‘Covid-19 has created a crisis for all the average companies’4 min read . Updated: 04 Aug 2020, 07:19 AM IST
Yes, there is always a herd mentality whenever things look hot in a sector. But the edtech sector is not for the faint-hearted, says Ronnie Screwvala, co-founder, upGrad
NEW DELHI : Online education is one of the few lucky sectors that have been spared by the virus crisis. Education technology had been witnessing high growth and adoption even before the pandemic, with global edtech investments reaching $18.66 billion last year and the overall market for online education projected to reach $350 billion by 2025. In an interview, Ronnie Screwvala, co-founder of edtech startup upGrad, spoke about the development of online education, the challenges the virus has posed to the startup world and the ways to overcome them. Edited excerpts:
Has there been a drastic attitude shift when it comes to online education?
Yes, both an attitude and acceptance shift. Universities and colleges have realized it’s now and not tomorrow; faculty have seen the clear advantage of their teaching experience being augmented, and corporate HR heads and CEOs have been pushed to accept that online or blended learning will actually make their future workforce more job-ready. For the aspiring graduate, this is a boon as now it does not matter which city you live in: you can have access to a degree of your choice from a college of your choice. But most of all, I see the massive impact on our 100 million in the workforce in the 25-50 age group now looking at “lifelong learning" as very accessible and also urgent to stay relevant and in the top 50% of their organization.
With the increased focus on online education, there’s bound to be a spurt in edtech startups. How well is UpGrad prepared for the competition?
Yes, there is always a herd mentality whenever things look hot in a sector. But the edtech sector is not for the faint-hearted—it’s a long-term commitment, it’s a high-impact and a high-repeat business and I think companies that build their moats with this in mind will stay the course. The market is large, but the outcomes we have on graduates or working professionals will differentiate the great companies from the competition.
How has the virus affected your business?
Great organizations are those that create their own crisis from time to time and then respond and improve, and form a permanent culture of being nimble and sharp. I think what the covid-19 crisis has done is create a crisis for all the average organizations and pushed them to review everything—from the way they do business and their cost model to the way they view their consumer, their price points and their value proposition.
At upGrad, this is the moment where we step up and look to disrupt the market forever. While we have had some great tailwinds and overall our 1,100-plus strong team is working efficiently from home, our focus is how do we make “lifelong learning" really affordable and accessible to many and yet build ambition levels and a sense of urgency in working professionals. This DNA change will help us focus.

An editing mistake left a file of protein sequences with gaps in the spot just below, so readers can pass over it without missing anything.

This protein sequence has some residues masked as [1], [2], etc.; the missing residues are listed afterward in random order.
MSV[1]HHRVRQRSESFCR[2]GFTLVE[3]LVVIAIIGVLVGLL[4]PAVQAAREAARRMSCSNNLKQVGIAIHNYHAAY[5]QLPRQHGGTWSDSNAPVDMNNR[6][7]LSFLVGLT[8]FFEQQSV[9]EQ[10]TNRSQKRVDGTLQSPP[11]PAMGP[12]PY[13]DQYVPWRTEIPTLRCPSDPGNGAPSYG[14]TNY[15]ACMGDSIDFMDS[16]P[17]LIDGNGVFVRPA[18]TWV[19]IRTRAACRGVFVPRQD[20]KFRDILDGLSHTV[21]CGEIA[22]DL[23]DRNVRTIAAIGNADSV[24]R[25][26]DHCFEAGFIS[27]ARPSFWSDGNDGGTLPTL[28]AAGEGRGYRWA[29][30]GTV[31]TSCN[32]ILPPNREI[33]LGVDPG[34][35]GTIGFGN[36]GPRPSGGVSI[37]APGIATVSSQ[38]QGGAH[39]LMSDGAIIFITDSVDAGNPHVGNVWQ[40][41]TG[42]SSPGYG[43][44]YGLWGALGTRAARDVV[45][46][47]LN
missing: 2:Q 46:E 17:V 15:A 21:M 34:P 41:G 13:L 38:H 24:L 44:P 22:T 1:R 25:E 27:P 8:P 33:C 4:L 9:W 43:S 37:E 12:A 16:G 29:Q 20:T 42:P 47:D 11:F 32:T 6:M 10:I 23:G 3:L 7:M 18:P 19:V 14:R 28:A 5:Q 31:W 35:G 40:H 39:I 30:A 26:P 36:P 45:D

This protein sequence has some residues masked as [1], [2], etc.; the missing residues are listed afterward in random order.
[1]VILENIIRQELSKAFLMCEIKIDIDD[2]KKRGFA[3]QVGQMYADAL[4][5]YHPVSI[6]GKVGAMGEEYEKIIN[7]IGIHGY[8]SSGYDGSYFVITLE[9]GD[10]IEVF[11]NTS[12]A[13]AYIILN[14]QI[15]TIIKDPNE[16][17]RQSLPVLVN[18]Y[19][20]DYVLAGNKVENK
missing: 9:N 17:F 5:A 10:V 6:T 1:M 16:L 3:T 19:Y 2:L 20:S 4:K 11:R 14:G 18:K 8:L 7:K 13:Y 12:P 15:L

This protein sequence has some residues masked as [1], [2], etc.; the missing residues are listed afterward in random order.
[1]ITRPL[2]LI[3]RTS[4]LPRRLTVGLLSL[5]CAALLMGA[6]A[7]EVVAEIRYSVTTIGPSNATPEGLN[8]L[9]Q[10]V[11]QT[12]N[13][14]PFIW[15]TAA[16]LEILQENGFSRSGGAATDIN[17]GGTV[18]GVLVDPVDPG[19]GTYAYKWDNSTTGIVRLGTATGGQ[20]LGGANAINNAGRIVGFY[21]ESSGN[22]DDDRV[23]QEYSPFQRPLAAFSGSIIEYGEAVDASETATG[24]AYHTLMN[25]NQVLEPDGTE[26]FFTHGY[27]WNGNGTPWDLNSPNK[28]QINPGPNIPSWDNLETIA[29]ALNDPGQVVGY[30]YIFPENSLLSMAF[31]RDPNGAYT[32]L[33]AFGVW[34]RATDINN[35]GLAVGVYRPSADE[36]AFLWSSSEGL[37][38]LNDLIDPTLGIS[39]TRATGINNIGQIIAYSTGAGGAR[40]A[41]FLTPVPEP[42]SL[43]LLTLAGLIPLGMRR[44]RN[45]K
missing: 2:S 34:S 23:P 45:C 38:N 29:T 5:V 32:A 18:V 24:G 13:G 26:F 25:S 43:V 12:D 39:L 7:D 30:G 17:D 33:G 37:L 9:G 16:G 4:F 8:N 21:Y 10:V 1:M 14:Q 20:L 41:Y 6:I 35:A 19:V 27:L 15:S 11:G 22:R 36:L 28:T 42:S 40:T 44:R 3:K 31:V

The present conditions have made us realize that we can, in the next 18 months, do whatever we could have taken four years to do in a pre-covid world. So, we need to make every day count.
Do you think the startup community has received enough financial support from the government?
Why should the startup community get sops from the government when it has many other bigger priorities? Yes, the SME sector does need support because many of them are in manufacturing or social enterprises. B2B businesses, which have experienced a slowdown, need a line of credit to see them through the next two years. But the startup community should not have that sense of entitlement. This is a good time to test who all are building long-term sustainable businesses not predicated on permanent funding, discounting or non-justified marketing spends. What the government can do more of is to make it really easy to do business in India, and right now it’s tough for most, especially those starting business for the first time.
The challenge of demand matching supply will continue for the next two years and will test entrepreneurs, but many will become stronger because of that.
What can the founders do in hard times like these?
You need to break tough times into a couple of things. If you think there’s a sense of uncertainty, remove it. I think the reason many are having a tough time right now is we are thinking too short-term. Most of us are looking for an external cue, whereas what is called for is our own sense of conviction and clarity of thought and then demonstrating true leadership by inspiring others to believe in you.
My mantra has always been scale, but with that I have added a strong filter of “less for more". That has given me incredible focus on what I need to do in every aspect of work and personal priorities.
One of the prime concerns when it comes to online education is that internet technology hasn’t reached many remote parts of our country. Doesn’t a shift to online learning put certain sections at a disadvantage?
Online learning is not about having a camera in front of you or doing a live lecture. Online learning has to be equivalent to being in an offline environment, even better. The whole learning experience is as important as the lecture. In rural India, where we work with our Swades Foundation, we work with 1,200 schools and 800 angadwadis, and I can tell you, with 80% of them we have been able to do WhatsApp voice and videos calls.
In our upGrad courses, we also have the option that when you have a bandwidth problem you can switch to a lower resolution and still get going.
For the 100 million people who should be getting into online learning—graduates, post-graduates, working professionals—I think 60% of them do have good access to bandwidth.